Previously, I wrote about the mortgage bubble, and one of its causes, the widespread avaialbility of historically rock-bottom interest rates. Well, a corrollary to the rock bottom interest rates, and the ever-decreasing rates of the last five or ten years is that of the Serial Refinancer. This nefarious individual cashes out equity at an alarming rate, leaving his financial future in a rather perilous position. I’ll discuss it at greater length in the next few days, but I wanted to share an anecdotal example of just such a borrower.
Those of you who know me might be aware that I work in real estate title insurance. I see all of the dirty work that goes into securing a mortgage or buying a property. With respect to the truth-in-lending and privacty acts, the following is completely anonymous, but I assure you it happened:
A few weeks ago I came across some titlework that looked like this:
House was purchased in 1973 for $20,000, there was a mortgage in an undisclosed amount to help secure the purchase price of the property.
Last November, $25,000 worth of equity was withdrawn in the form of a 15-year note.
The house had previously been refinanced in 1987, 1991, 1992, 1998 and 2004, each time taking out successively more “money.”
The property is currently encumbered by approximately $190,000 worth of mortgage debt, and the house is listed for $212,000.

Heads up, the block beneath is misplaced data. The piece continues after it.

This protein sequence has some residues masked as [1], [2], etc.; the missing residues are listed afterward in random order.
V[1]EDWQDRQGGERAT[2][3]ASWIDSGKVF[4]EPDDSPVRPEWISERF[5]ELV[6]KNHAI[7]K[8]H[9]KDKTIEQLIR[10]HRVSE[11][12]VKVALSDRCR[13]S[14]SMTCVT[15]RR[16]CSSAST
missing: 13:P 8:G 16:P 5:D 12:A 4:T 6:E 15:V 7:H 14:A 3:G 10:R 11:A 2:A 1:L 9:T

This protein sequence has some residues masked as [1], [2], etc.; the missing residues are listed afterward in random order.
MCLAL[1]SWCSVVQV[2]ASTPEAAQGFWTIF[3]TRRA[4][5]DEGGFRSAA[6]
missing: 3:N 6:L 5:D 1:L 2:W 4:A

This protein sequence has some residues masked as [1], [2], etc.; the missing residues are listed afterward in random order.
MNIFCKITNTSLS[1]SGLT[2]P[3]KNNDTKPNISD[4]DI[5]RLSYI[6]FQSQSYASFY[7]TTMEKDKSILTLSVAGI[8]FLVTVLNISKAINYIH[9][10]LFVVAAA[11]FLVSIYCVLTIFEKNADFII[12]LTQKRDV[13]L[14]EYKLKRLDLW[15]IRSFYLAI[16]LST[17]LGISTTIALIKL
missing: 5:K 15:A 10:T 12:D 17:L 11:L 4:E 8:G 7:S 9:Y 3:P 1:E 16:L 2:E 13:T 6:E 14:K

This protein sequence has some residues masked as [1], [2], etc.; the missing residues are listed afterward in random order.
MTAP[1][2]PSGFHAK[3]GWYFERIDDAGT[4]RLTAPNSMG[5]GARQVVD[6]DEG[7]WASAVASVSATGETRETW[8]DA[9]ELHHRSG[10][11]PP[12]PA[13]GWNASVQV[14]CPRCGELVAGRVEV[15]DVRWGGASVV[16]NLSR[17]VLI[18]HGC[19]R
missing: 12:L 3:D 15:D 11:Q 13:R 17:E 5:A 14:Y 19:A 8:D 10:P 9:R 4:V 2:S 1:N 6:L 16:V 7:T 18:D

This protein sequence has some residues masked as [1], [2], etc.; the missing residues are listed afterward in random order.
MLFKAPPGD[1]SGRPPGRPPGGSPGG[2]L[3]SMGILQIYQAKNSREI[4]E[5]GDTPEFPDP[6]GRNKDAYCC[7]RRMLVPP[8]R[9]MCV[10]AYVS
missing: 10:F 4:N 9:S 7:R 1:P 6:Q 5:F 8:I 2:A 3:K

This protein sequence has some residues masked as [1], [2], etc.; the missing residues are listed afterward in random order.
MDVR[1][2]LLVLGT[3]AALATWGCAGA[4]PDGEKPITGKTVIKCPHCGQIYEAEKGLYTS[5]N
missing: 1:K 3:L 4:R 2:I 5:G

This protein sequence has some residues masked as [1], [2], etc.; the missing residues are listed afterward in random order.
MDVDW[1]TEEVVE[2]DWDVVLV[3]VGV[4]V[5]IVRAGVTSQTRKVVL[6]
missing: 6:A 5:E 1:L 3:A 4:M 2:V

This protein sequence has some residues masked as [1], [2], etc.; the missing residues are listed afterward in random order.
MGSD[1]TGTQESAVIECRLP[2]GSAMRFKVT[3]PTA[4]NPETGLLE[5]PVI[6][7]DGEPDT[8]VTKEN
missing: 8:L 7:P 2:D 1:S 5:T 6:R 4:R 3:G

IF (and that’s a big “if”) they’re lucky enough to get $212K for the house, the homeowner will be lucky if he’s able to cover the broker fees, closing costs, titlework, home warranties, etc., and he’ll walk out the door after selling his home for 33 years with not a penny to show for it. Not so much as a pittance of equity to roll over into a downpayment on a condo to retire in, or a new, smaller house elsewhere.
Heck, for all I know, these people have a Million in the bank. I don’t see their credit reports (usually) so I have no idea what their financial situation is. But what I do know, is that this sort of serial refinancing is all too common. And most people don’t have a cool Million in the bank to live out their retirement on.
…Hope the kids don’t mind if you move in, gramps. Equity is only a long-term benefit if you can somehow hold on to it. The “real-estate-qua-investment” ought not be treated as an annuity or an income stream for current consumption. It is best viewed as a vehicly by which one can acquire a relatively stable, relatively liquid emergency reserve. And even then, there is no guarantee of appreciation.
But hell, I know people my age who cash in their 401(k)s to put downpayments on houses, or to take vacations. Responsibility, it seems, is not high on many American’s “to-do-lists.”